For the UK, a Feminist Foreign Policy Is Both the Right Thing to Do and Smart Strategy
Adopting a foreign policy that prioritizes gender equality and human rights could help define post-Brexit Britain as a positive force in the world.
Dr Farzana Shaikh
Sharif Ruling Threatens Pakistan's Already Brittle Institutions
The use of Islamic injunctions to dismiss the prime minister could set a bad precedent and undermine democracy.
Dr Jacob Parakilas
Gulf Crisis Exposes the Weakness of Trump’s ‘Unpredictability’
The US president’s lack of interest in telegraphing his positions in advance may work in business, but it has a debilitating effect on policymaking.
Nicole El Khawaja
Look to Social Media for the Gulf’s Burgeoning Debates
The buzzing online activity around the current regional crisis demonstrates that social media is a crucial tool for political messaging in the GCC.
Professor Yossi Mekelberg
Unrest in Jerusalem Encapsulates the Ills of Israel and Palestine
The agreement reached by Israel and Jordan may defuse the current tensions but will not guarantee long-term calm and stability.
Saudi Arabia’s New Crown Prince Promises Reforms to Everything Except Politics
Mohammed bin Salman feels no pressure to reform his country's politics – but the opposition he faces won't be muted forever.
Facing Brexit: Ireland, Northern Ireland and the EU
Simon Coveney, Republic of Ireland minister for foreign affairs and trade, speaks with Jason Naselli about his government's approach to the border, the Conservative/DUP deal and the 'Brexit bill'.
Professor Steve Tsang
China, Liu Xiaobo and the New Reality of Human Rights
Liu Xiaobo, Chinese Nobel laureate and human rights campaigner, died on 13 July while serving an 11-year prison sentence for ‘subversion’. Steve Tsang tells Jason Naselli that the reaction to Liu’s death reflects the growing confidence of the Chinese government that it can ignore Western criticism.
Oil Price and Russian Pressure Put Azerbaijan’s Strategic Gas Project at Risk
The Southern Gas Corridor has come under stress from faltering finances and competing energy initiatives.
Making Refugee Aid Add Up in Greece
As other countries affected by the refugee crisis are finding, only by taking the long view can Greece make sure that some of the aid leaves a legacy.
Lenio (Eleni) Capsaskis
Integrating Refugees into the Greek Health System Will Benefit Both Newcomers and Their Hosts
Focus and funding needs to move from emergency response model focused only on NGOs towards building a more comprehensive and inclusive national health system.
Dr John Nilsson-Wright
North Korea Missile Test Exposes How Trump Has Overplayed His Hand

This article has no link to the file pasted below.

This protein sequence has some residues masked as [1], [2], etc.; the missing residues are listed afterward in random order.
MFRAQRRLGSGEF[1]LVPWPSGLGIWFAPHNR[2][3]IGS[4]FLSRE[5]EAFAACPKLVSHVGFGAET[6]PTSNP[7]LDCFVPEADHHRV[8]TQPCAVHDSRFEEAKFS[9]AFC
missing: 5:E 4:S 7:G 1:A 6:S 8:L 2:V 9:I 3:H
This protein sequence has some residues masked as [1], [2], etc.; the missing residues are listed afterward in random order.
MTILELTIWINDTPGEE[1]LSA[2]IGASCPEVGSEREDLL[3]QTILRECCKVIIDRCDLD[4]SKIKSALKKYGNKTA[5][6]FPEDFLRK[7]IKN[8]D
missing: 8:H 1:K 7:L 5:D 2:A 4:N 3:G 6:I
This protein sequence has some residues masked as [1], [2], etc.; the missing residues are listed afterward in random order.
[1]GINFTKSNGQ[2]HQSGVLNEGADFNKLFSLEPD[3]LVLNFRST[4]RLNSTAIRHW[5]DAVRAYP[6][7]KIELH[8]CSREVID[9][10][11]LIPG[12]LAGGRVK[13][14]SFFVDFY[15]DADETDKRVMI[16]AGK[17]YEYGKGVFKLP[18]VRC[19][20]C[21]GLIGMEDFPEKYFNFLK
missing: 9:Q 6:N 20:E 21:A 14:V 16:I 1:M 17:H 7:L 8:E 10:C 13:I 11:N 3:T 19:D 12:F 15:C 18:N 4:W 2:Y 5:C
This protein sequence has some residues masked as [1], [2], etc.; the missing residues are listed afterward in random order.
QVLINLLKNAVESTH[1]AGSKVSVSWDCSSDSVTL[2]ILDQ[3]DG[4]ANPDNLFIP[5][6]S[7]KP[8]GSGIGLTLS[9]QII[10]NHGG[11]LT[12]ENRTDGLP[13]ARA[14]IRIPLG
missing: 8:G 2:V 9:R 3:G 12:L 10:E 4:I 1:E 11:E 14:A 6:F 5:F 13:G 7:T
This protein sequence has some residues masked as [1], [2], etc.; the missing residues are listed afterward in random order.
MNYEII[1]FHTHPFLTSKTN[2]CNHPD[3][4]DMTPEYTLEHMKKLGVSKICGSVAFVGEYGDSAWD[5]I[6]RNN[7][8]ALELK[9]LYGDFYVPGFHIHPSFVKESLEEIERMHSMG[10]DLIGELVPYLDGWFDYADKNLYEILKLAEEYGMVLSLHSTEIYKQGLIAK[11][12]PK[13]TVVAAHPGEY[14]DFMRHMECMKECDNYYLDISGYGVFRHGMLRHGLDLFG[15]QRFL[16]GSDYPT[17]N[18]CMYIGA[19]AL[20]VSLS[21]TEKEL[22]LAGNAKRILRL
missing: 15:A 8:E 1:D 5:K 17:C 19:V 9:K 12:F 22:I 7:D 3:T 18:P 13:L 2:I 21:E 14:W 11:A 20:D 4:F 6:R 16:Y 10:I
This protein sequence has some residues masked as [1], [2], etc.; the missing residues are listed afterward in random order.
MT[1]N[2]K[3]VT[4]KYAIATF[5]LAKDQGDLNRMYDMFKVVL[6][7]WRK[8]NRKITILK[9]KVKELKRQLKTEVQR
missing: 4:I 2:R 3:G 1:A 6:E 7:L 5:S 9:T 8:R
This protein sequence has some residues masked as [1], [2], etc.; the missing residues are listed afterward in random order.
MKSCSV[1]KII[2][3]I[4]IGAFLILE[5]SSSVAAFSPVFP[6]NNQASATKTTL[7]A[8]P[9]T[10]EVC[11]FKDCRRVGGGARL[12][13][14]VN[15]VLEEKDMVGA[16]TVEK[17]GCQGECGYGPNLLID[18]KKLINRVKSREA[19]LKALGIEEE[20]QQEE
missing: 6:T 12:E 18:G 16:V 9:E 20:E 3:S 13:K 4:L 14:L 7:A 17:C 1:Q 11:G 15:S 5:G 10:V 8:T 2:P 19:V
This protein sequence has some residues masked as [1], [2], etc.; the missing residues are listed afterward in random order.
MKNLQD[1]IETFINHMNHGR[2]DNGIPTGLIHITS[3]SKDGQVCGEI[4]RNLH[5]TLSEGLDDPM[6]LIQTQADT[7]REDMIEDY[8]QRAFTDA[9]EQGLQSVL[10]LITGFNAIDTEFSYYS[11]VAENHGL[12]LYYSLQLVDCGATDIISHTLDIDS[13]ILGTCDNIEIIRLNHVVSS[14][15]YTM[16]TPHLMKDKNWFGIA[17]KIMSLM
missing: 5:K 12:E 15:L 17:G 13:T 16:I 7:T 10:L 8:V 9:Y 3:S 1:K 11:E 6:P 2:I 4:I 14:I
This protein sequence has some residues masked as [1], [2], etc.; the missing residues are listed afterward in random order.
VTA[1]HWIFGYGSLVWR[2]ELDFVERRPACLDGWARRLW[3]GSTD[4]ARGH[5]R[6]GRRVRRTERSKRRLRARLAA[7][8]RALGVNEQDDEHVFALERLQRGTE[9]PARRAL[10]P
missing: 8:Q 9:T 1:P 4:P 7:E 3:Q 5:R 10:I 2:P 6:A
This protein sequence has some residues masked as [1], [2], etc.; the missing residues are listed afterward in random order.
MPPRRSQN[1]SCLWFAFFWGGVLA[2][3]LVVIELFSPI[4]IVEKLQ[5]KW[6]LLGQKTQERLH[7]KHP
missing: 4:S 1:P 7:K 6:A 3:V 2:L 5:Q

By bringing Alaska within range of Pyongyang's weapons, the new test is an unambiguous game-changer in both symbolical and practical terms.
Dr Sanam Vakil
Total’s Iran Deal Gives Rouhani Space to Push Reform
The time is now for European governments and international companies to ignore distractions from Washington and the Gulf countries and encourage economic reform in Tehran.
Dr Tim Summers
Twenty Years After Hong Kong Handover, Does ‘One Country, Two Systems’ Still Work?
This unique constitutional framework can endure – if Hong Kong society can reconcile its different visions of the future.
Gulf Crisis Is Leading to Difficult Choices in the Horn of Africa
Tensions between the Gulf states are pushing their neighbours and partners into choosing sides.
Professor Kerry Brown
‘Hong Kong is now in the hands of its people – they cannot rely on others to stick up for them now.’
Kerry Brown on ‘one country, two systems’, the UK’s diminishing influence and the territory’s future, 20 years after the handover.
Chokepoints and Food Security Threats: A Closer Look
Laura Wellesley, Conor Walsh and Andrew E. Tucci speak to Gitika Bhardwaj to discuss the importance of ‘chokepoints’ in the global food trade.
Dr Christopher Smart
Why We Need a Transatlantic Charter for Data Security and Mobility
Setting common guidelines for data flows is crucial both to protect the goods and services that already depend on big data and to support the next generation of productivity gains and business opportunities.
Egypt's Sisi Gives With One Hand, and Takes Away With the Other
Egyptian President Abdel-Fattah el-Sisi has announced extra spending on social benefits to mitigate the impact of economic reforms, but restrictions on civil society are becoming ever tighter.
Dr Robin Niblett CMG
Britain's Key Task Is to Achieve a Soft Transition to a Hard Brexit
A sensible Brexit that minimizes damage to the economy requires a soft transition – with the UK remaining temporarily in the single market and customs union – through to the inevitable hard outcome.